Turin-ing back the clock: Can Bode Miller win five medals?

Bode Miller has won three medals in three races at these Winter Olympics. With two races left, will he feel any pressure – as he did in Turin – to win five?

American skier Bode Miller shows the gold medal he won in the super combined event in Whistler, British Columbia, Sunday.

Bode Miller’s new Olympic attitude will now face its sternest test yet: his own success.

Even up to the point of Sunday’s super combined, Miller was skiing in an atmosphere of suspended disbelief: Could this really be the same Bode Miller who blew up in Turin? Surely, he would fly off into the slopeside Douglas firs on the next run.

Now, after Miller won his first-ever Olympic gold, his third consecutive medal of these Games, and the fifth Olympic medal of his career Sunday, the conclusion is inescapable: He is really, really good.

But doesn't that bring us right back to where this all started? Miller has won three medals in three races. There are two races left – the giant slalom (Tuesday) and the slalom (Saturday) – and he has already won an Olympic medal in one of them (giant slalom, 2002).

So ... does this sound familiar: Can Miller win five Olympic medals?

The answer, incredibly enough, is yes.

Can he do it, or will he do it?

Miller is the only skier in history to win at least five World Cup races in all five disciplines – downhill, super-G, giant slalom, slalom, and the combined. He is one of the world’s best all-around skiers of the past 30 years.

But the fact that he can do it is vastly different from the expectation that he will do it. Just because the US can beat Canada in hockey doesn't mean it will. Wait. Never mind. The point is that it was such unrealistic expectations that made Miller not want to go to Turin at all.

The fact is, Miller wants to ski the way he wants to ski, which can be summed up in the word "hellbent." Sometimes, it doesn't go so well, especially when his heart is not in it (see, Turin). Sometimes, he does OK (see, Vancouver).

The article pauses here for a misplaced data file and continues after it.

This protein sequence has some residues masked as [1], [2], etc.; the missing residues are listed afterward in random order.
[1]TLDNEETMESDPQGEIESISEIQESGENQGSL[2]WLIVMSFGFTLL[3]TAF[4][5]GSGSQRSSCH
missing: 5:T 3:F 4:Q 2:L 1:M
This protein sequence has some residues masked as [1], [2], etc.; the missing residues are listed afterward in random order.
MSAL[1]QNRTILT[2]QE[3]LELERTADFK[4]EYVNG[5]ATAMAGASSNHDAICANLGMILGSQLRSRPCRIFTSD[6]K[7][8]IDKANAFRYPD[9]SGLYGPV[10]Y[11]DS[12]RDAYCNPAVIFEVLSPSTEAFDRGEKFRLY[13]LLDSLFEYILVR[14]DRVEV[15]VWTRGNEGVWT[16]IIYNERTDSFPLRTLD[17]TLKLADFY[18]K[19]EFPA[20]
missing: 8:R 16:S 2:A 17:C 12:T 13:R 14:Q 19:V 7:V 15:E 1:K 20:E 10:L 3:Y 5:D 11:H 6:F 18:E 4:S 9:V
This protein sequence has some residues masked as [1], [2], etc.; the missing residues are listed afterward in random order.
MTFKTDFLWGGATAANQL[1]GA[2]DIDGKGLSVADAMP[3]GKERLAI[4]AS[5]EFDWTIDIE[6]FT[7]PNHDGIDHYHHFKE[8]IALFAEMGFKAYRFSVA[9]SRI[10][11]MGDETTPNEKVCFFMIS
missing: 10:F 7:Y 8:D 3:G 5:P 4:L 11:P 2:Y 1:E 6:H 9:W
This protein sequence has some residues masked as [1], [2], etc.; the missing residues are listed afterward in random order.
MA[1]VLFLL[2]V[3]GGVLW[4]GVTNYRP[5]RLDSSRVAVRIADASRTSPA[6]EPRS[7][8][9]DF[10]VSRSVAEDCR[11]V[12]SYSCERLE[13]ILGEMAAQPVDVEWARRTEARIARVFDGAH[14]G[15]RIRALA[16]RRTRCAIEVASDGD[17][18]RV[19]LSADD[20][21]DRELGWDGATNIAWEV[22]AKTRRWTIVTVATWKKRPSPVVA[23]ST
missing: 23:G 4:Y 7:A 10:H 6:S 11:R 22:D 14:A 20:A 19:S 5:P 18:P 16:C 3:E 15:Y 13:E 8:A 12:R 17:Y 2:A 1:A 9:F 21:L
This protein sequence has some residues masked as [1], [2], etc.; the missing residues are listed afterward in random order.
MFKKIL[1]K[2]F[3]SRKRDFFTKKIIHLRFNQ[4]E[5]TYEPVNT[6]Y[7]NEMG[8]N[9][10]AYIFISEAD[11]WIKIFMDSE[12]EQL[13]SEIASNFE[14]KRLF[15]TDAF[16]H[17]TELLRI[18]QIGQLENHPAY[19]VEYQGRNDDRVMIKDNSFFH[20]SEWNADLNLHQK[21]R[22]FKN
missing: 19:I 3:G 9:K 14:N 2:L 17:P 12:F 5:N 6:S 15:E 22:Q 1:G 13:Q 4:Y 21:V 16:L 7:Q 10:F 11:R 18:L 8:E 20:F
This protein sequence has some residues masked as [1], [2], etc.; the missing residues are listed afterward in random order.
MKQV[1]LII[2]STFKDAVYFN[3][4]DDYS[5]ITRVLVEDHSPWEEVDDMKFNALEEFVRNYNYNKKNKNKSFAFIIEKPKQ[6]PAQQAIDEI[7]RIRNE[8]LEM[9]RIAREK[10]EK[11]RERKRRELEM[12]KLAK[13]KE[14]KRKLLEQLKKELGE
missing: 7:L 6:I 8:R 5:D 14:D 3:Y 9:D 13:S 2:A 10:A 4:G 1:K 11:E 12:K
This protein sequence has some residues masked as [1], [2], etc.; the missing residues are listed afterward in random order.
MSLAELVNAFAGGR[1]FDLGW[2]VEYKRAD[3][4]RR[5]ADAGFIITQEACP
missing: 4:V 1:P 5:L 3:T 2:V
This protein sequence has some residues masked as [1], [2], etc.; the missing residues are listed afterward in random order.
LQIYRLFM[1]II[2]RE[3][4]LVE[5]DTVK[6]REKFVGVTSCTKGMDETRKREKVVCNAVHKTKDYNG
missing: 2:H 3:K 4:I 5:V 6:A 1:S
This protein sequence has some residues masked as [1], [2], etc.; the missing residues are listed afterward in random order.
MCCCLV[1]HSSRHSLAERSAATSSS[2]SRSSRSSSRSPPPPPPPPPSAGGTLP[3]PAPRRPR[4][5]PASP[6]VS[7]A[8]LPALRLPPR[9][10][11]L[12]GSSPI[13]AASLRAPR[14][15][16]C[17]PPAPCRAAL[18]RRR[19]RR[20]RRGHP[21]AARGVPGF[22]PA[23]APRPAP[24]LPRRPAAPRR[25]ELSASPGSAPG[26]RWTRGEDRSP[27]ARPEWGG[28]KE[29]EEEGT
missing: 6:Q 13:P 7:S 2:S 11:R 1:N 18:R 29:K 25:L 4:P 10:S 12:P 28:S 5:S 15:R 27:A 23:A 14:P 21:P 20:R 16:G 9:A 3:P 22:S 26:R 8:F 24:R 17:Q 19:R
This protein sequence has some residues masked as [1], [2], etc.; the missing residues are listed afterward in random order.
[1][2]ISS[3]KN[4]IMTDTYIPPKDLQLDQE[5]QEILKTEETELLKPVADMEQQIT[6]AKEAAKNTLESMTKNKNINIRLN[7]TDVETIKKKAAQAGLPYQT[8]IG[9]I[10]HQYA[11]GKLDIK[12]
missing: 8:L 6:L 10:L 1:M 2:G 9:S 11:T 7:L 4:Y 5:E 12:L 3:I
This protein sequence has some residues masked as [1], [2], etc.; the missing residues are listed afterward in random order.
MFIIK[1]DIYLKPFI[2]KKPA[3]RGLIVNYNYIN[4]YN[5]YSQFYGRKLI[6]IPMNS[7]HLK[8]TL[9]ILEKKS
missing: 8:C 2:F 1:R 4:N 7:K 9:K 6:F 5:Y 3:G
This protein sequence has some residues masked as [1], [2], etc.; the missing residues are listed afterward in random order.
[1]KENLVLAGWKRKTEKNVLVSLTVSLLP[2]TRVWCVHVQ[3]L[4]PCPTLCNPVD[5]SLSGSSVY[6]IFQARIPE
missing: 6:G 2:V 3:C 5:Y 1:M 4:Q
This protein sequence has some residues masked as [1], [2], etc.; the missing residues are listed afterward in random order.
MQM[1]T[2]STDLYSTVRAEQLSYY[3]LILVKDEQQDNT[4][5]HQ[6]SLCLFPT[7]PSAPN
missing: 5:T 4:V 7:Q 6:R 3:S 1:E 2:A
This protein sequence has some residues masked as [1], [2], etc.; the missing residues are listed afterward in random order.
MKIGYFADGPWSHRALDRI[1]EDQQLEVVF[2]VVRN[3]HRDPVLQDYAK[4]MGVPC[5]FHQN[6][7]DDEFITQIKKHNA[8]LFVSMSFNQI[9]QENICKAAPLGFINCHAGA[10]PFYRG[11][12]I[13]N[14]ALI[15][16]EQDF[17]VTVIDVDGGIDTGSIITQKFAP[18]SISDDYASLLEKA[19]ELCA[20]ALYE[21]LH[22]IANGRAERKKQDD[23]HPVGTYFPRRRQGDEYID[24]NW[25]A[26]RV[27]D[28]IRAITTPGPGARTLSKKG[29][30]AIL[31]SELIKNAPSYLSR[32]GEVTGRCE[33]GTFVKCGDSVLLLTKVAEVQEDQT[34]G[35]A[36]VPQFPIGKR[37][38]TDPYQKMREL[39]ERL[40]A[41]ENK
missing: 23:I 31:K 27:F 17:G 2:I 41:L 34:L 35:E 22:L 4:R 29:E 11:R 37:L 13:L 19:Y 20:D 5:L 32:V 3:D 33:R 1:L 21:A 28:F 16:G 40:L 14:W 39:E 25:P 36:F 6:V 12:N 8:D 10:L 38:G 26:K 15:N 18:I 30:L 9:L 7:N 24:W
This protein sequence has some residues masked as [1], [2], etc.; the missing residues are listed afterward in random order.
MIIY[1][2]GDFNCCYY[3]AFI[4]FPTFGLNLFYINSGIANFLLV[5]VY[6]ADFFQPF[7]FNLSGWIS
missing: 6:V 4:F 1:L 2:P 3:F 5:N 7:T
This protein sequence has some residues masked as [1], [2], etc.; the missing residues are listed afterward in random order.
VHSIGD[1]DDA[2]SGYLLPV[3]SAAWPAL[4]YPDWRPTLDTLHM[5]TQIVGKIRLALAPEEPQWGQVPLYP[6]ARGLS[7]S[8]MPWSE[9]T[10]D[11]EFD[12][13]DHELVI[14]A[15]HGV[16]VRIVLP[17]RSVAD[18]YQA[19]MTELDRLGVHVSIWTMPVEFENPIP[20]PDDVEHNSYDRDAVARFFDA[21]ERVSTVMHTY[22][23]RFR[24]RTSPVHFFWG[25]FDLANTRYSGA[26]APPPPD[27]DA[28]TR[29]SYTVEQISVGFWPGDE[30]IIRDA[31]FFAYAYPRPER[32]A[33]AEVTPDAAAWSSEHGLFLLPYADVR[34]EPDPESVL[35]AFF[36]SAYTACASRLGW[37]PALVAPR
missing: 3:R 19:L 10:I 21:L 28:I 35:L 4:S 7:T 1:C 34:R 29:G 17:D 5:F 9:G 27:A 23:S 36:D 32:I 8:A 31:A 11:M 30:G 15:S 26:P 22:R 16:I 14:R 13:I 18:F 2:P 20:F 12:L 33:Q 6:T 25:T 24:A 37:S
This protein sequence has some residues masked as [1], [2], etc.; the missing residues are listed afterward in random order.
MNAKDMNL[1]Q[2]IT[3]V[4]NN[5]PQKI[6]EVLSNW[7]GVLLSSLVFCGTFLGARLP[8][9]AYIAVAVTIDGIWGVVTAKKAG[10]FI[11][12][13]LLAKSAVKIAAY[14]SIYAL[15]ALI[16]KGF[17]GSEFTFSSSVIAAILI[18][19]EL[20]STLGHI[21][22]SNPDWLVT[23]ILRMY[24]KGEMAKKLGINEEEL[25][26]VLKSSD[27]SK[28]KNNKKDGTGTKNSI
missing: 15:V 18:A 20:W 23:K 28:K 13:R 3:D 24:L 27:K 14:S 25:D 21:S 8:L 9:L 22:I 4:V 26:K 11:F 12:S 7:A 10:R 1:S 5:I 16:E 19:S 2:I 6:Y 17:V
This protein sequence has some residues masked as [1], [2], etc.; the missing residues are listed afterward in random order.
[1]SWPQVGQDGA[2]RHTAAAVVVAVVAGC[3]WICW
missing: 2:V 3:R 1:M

But part of the reason that has worked out for him here is that he's come in with no expectations.

Perhaps the most telling measure of his transformation both on and off the course is that, in many ways, he – not Lindsey Vonn – has become the great American success story of the Vancouver Winter Olympics.

If you'd told that to NBC before the Olympics began, they would have floated you off on your own ice floe with mukluks and multimillion-dollar severance package.

Even now, Miller isn't likely to be pressing his face to the window of the "Today Show" studio, begging to tell the story of how The Grinch Who Stole Turin has seen the error of his ways. He told a Canadian television crew Sunday that there are still some things he doesn’t like about the Olympics. He didn't elaborate.

“The three medals are a distraction,” he added later.

Here come the distractions

So far, he has been able to generally steer clear of those distractions. But they might be just beginning if VONNcouver becomes the Millerympics.

In truth, Miller hasn’t been an elite skier in the slower, technical events – slalom and giant slalom – for three to four years. His World Cup wins in those races generally came earlier in his career.

Since Turin, he has had far more success in the speed events – the downhill and super-G – which have now concluded at the Vancouver Games.

But his slalom run in the combined is a reminder that he still can have flashes of brilliance in any discipline.

On a difficult course set specifically for the slalom specialists in the field, Miller posted the third-fastest time (behind two other Americans, incidentally: Ted Ligety and Will Brandenburg).

It gave the five-medal debate a stronger scent of legitimacy.

Not that Miller is likely to care. “I was proud of my race [Sunday] right when I came across the finish line, not even knowing I had a medal,” he said.


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